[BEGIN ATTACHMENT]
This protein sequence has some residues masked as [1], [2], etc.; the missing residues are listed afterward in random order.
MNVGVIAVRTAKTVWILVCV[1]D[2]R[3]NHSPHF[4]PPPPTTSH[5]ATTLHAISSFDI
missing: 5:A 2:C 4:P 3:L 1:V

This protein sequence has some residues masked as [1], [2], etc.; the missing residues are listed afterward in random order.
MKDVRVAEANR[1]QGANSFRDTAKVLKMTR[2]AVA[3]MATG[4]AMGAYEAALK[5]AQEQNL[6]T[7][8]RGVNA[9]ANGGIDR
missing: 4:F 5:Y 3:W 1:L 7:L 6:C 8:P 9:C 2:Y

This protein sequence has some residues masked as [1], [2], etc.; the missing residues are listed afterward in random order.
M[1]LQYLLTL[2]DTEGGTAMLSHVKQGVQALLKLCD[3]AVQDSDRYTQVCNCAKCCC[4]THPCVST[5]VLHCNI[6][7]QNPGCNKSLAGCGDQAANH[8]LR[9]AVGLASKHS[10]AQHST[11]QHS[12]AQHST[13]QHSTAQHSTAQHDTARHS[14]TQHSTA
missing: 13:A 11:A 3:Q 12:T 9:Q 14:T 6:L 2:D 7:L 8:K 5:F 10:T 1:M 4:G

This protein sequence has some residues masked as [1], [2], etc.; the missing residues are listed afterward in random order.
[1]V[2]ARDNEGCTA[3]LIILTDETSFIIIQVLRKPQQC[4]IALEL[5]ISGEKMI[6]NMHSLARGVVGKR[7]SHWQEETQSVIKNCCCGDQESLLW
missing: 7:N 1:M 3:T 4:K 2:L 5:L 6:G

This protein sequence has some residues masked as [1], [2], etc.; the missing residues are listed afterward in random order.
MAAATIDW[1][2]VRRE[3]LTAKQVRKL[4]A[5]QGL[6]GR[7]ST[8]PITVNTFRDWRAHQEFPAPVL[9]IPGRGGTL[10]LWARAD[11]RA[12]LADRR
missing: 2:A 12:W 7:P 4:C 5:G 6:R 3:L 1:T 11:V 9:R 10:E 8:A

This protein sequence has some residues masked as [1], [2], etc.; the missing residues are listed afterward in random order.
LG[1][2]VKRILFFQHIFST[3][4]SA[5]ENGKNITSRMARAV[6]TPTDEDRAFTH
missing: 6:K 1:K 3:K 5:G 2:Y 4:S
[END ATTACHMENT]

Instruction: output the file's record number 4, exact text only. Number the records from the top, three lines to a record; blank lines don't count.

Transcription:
This protein sequence has some residues masked as [1], [2], etc.; the missing residues are listed afterward in random order.
[1]V[2]ARDNEGCTA[3]LIILTDETSFIIIQVLRKPQQC[4]IALEL[5]ISGEKMI[6]NMHSLARGVVGKR[7]SHWQEETQSVIKNCCCGDQESLLW
missing: 7:N 1:M 3:T 4:K 2:L 5:L 6:G